Saturday, December 4, 2010

Balancing Nature and Research: Why a hurricane may have devastating effects on a spider monkey (Ateles geoffroyi) population in Belize

The small circular valley. Everything brown is destroyed forest.
 It is hot and muggy, I have been hiking for 5 hours over fallen trees and through mangled jungle. I am climbing one of the steepest hills in the home range of our study group of spider monkeys. This is the one refuge of hope as over this hill, there is a small circular valley surrounded by huge hills, which may have protected the forest. As I climb over the ridge I am awe-stricken. On one side of the valley where large lush trees once stood and where spider monkeys used to play, sleep and forage, the hillside is practically bare. Not one tree is left standing. As the sun beats down, I start to wonder what this means. I had spent 14 months of my life researching these monkeys, and now all of it might come to an end. In the distance I hear the faint sound of a spider-monkey whinny vocalization, which gives me hope that some of them have survived.

The path of Hurricane Richard (in red). RCNR is highlighted in yellow.
On October 24th, 2010 Central Belize was hit by hurricane Richard.  This particular hurricane caught many Belizeans off gaurd as the weather reports had slated it to be a Category 1, which would reduce to a tropical storm upon landfall.  Instead the storm increased speed once it hit land leading to wind speeds over 90km/h. Within 24 hours I was on a plane to check out the damage to our research site at Runaway Creek Nature Reserve (RCNR) and find all of the monkeys.  This is not the first time nature has interfered with our research. In 2001 our black-howler monkey (Alouatta pigra) site in Monkey River was hit by a category 4 hurricane which completely destroyed the forest.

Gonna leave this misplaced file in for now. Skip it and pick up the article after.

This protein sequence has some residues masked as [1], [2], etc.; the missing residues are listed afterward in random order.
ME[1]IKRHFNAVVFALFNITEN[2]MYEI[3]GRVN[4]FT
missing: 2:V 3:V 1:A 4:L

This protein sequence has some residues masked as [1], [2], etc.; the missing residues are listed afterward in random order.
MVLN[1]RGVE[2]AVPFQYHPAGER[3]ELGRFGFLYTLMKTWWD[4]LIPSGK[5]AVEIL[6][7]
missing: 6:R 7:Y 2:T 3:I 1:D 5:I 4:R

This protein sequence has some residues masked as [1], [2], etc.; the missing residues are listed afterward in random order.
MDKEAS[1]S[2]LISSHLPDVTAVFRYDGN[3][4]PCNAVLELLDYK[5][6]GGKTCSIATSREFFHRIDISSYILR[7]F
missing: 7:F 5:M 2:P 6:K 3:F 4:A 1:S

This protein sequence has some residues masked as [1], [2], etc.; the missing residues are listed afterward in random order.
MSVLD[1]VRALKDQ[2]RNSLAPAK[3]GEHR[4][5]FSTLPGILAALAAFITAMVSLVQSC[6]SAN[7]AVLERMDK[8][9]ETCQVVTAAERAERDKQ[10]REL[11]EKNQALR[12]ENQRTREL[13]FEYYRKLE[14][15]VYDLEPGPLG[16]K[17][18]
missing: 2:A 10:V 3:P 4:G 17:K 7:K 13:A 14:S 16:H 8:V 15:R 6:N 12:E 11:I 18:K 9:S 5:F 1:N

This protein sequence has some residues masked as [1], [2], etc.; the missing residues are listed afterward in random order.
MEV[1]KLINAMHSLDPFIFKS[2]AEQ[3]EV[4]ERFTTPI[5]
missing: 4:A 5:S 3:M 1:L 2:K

Luckily due to protection from high karst limestone ridges, some of the forest at RCNR was protected. However, an estimated 40% of the original home range of the spider monkeys was completely destroyed.

Sub-adult female spider monkey.
Black-handed spider monkeys (A. geoffroyi yucatanensis) are found in Mexico, Guatemala and Belize and have recently been identified by the IUCN red list as endangered ( As ripe-fruit specialists, spiders are extremely sensitive to habitat disturbance. They are typically the first species to disappear from an area and the last to recover.  As a result, this extreme sudden natural habitat disturbance could potentially cause a severe decline in the Belizean population. Both Peccary Hills National Park and the Manatee Forest Reserve were hit much harder by the hurricane than RCNR. These areas probably house almost 30% of the population of spider monkeys in Belize, not to mention the countless other endangered species of mammals and birds that will be affected. 

This area used to be completely enclosed by canopy.
Although this may seem devastating, I do have some hope for the spider monkeys. Atelines in general tend to show a great degree of flexibility in their behavior, diet and social structure. As a result, it is possible these monkeys will be able to adapt to these extreme environmental changes.  As well, part of the forest was preserved, meaning that there will be some fruit available and they won't have to fully rely on leaves.  Finally, Belize is almost like a magnet for hurricanes, so at some point in the past these areas have been affected and the monkeys are still present.  Even if we do see a decline in the population, it is possible that as the forest recovers, so will they.  Only time will tell.

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